As Moses approached the lamb, he said, “I did not know you ran away because you were thirsty. You are so exhausted!” He then put the lamb on his shoulders and carried him back. The Holy One said, “Since you tend the sheep of human beings with such overwhelming love - by your life, I swear you shall be the shepherd of My sheep, Israel.”

3ג

Guiding questions

Parts A & B

1. Parts A and B look awfully familiar. Why do you think the rabbis brought two such similar teachings?

2. Why specifically David and Moses? Who does David represent to you? Moses?

Part B

3. Why does Moses merit to the leader of the Israelites? What necessary qualities did he demonstrate with the lamb?

4. What makes someone a good leader? Why is this demonstrated here specifically with an animal and not a person?

All of Source #2

5. How might this teaching be relevant in our day?

4ד

מעשה באו וע"י מעשה הלכו ע"י מעשה באו מאי היא דההוא עגלא דהוו קא ממטו ליה לשחיטה אזל תליא לרישיה בכנפיה דרבי וקא בכי אמר ליה זיל לכך נוצרת אמרי הואיל ולא קא מרחם ליתו עליה יסורין וע"י מעשה הלכו יומא חד הוה קא כנשא אמתיה דרבי ביתא הוה שדיא בני כרכושתא וקא כנשא להו אמר לה שבקינהו כתיב (תהלים קמה, ט) ורחמיו על כל מעשיו אמרי הואיל ומרחם נרחם עליה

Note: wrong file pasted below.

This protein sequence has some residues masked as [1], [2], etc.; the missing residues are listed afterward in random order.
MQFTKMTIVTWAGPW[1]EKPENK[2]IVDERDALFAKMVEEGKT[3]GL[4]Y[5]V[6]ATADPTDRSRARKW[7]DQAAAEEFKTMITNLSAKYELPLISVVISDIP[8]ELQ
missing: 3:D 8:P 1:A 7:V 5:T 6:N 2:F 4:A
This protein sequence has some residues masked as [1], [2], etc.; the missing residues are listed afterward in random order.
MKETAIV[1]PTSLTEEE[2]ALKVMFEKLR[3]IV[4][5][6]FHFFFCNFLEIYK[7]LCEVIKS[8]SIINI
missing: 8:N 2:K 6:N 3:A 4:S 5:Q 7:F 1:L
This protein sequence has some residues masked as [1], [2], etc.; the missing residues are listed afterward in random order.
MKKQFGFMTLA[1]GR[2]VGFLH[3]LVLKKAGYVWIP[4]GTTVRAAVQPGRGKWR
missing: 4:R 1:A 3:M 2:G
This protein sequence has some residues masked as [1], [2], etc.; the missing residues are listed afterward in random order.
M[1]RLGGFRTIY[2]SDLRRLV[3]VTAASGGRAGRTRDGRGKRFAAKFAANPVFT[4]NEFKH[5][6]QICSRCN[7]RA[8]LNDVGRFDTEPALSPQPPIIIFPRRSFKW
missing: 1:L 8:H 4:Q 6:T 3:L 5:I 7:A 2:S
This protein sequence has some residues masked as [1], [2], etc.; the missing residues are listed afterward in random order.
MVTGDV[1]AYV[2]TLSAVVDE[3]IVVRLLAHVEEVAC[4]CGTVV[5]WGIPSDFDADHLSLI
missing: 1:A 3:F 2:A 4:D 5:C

A. What was that incident that led to Rabbi Yehudah HaNasi's suffering? The Gemara answers that there was a certain calf that was being led to slaughter. The calf went and hung its head on the corner of Rabbi Yehuda HaNasi’s garment and was weeping. Rabbi Yehuda HaNasi said to it: Go, as you were created for this purpose. It was said in Heaven: Since he was not compassionate toward the calf, let afflictions come upon him.